Murder in space: NASA orders astronauts to KILL cripples – then fire bodies back to Earth

Podule returns home after grim experiment leaves 40 dead


After almost a month spent attached to the International Space Station, SpaceX's Dragon capsule has successfully returned to Earth. The podule, laden with science experiments including the bodies of 40 mice, is now on its way to NASA via ship.

The capsule, which made a belated berthing with the ISS on February 23 thanks to a computer error, was unhooked from the ISS at 0511 ET (0911 UTC) on Sunday by European Space Agency astronaut Thomas Pesquet using the station's robotic arm. After a series of maneuvering thrusts, the capsule orientated itself and began a reentry burn.

The podule had no problems making it down through the atmosphere, although it looks understandably a little scorched from air compression. It splashed down at 1052 ET (1452 UTC) around 200 miles off the coast southwest of Long Beach, California. A retrieval ship was ready and made the pickup safely.

The capsule contains a wealth of science experiment equipment and test results, and these are now on their way to NASA for unpacking. The findings could be key to ensuring that mankind can get out and about safely in the Solar System, as well as helping us understand life here on the home planet.

For example, the Microgravity Expanded Stem Cells experiment should provide important information on how human stem cells fare in microgravity. Growing stem cells is tough in laboratory conditions, and the experiment is designed to see if it's faster to do so in space.

The experiment will be useful for long-term space missions, since it'll show how cancer cells may grow and spread due to radiation issues. But it's also hoped that if stem cells are easier to duplicate in space, orbital facilities could keep Earth supplied too.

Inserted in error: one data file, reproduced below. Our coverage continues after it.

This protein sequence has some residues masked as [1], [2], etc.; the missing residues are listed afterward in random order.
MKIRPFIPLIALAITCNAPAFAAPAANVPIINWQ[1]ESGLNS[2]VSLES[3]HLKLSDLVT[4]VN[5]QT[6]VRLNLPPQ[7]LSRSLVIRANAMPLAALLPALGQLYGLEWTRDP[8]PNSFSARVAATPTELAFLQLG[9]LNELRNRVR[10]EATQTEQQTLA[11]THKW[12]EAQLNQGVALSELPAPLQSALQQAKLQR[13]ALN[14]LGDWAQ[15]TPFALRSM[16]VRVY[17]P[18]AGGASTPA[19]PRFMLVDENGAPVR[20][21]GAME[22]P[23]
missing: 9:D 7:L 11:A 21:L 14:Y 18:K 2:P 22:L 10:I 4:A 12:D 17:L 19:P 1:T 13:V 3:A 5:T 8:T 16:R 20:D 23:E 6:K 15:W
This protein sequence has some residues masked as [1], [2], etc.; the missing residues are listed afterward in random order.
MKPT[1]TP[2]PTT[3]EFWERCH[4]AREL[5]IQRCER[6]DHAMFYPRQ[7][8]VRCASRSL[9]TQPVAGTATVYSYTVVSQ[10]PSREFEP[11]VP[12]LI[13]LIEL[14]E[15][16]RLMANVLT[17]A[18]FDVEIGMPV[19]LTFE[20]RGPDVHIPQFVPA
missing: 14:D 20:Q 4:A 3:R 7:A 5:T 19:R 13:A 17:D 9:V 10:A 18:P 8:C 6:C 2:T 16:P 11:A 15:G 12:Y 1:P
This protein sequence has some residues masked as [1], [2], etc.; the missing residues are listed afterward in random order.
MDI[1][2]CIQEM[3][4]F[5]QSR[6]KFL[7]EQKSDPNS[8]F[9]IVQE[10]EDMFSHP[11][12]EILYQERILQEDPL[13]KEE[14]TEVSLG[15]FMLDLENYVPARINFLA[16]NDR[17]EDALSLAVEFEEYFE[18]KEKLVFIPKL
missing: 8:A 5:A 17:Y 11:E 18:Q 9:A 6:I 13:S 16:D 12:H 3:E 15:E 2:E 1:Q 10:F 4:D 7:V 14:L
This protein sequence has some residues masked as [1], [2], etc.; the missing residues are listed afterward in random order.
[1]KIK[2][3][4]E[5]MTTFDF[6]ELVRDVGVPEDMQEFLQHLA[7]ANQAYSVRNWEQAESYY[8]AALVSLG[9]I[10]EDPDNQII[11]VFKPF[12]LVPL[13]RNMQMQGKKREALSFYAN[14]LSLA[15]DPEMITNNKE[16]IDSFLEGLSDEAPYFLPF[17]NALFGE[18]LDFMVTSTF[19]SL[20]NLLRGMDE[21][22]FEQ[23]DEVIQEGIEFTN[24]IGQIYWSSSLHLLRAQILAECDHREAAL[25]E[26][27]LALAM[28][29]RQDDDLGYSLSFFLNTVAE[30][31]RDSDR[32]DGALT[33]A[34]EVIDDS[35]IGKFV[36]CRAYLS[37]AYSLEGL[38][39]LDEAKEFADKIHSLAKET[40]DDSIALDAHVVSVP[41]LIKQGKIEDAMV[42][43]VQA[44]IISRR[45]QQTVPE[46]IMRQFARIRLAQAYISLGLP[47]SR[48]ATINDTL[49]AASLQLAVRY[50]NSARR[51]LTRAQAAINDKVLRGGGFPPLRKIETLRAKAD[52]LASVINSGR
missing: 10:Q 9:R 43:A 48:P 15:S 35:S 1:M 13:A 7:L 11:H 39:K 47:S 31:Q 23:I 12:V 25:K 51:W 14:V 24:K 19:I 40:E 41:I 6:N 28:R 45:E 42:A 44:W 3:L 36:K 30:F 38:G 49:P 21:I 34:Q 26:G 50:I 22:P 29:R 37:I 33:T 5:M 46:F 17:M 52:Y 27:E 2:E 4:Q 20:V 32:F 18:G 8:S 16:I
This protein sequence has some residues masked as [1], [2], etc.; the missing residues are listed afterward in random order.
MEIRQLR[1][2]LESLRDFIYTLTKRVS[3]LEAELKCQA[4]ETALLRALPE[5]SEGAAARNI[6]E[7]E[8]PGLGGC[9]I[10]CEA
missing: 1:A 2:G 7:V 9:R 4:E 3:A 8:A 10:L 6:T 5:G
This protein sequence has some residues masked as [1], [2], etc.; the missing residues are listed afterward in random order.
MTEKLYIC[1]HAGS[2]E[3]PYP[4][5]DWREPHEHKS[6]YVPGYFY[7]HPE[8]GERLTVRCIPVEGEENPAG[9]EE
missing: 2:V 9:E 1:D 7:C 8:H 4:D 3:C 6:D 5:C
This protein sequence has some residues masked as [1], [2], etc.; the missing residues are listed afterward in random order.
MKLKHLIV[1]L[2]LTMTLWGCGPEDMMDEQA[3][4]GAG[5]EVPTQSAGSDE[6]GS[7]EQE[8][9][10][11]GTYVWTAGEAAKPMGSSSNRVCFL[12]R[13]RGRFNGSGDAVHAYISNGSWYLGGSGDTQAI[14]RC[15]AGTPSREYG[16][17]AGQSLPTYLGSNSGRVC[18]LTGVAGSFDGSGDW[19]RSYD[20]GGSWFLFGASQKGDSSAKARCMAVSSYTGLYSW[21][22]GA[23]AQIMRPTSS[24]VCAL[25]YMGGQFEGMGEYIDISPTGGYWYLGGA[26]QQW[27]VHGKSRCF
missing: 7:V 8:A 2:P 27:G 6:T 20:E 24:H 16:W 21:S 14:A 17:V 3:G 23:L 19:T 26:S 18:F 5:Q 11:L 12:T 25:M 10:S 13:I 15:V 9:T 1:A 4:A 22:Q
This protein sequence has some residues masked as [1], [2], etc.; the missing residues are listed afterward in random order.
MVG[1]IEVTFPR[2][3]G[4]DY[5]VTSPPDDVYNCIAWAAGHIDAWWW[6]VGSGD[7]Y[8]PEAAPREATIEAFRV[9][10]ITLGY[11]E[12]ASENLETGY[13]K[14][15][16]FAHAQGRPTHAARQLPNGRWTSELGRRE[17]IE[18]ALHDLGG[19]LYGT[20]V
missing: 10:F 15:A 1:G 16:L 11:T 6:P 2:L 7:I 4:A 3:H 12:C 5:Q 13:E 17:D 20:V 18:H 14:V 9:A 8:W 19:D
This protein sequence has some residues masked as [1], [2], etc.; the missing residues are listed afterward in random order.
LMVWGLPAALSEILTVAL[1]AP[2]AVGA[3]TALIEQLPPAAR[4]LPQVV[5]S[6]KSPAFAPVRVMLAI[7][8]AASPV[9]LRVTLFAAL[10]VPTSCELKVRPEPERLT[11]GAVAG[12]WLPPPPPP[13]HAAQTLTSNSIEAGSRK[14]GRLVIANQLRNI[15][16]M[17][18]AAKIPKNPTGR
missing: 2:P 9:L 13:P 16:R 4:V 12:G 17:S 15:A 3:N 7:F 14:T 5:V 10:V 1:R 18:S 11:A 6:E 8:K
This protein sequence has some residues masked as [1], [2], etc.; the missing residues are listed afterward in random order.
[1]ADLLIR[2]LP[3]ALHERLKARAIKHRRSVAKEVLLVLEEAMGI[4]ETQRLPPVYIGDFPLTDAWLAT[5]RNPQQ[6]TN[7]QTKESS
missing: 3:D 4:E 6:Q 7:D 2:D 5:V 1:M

The capsule also contains the Tissue Regeneration-Bone Defect experiment, which tests how well wounds and bones heal in space. Getting to another planet is going to cause injury occasionally, and the boffins at NASA want to see if low or no gravity is going to cause issues with our healing processes.

To investigate this, scientists broke the legs of 40 mice, and used three different treatment methods to heal the breaks. A week after the operation, the little blighters were blasted up to the space station, spent three weeks being monitored by astronauts before being euthanized, and sent back to Earth in the Dragon podule on Sunday for comparison with the control group on the ground.

(The creatures had to die to stop them continuing to heal on the return trip – they had to die at the same time – and to avoid putting them through the stress of reentry, we're told.)

The experiments also covered how machinery can function in space. The Materials on International Space Station experiment uses SpaceCube, a field programmable gate array developed at NASA Goddard that has been designed to withstand the higher radiation levels in space. Scientists will be checking the data it processed to look for errors.

SpaceX has another flight set for this month, but it won't be going to the ISS. Instead the company is going to try the first flight of a reused Falcon 9 rocket to deliver a communications satellite into orbit. ®

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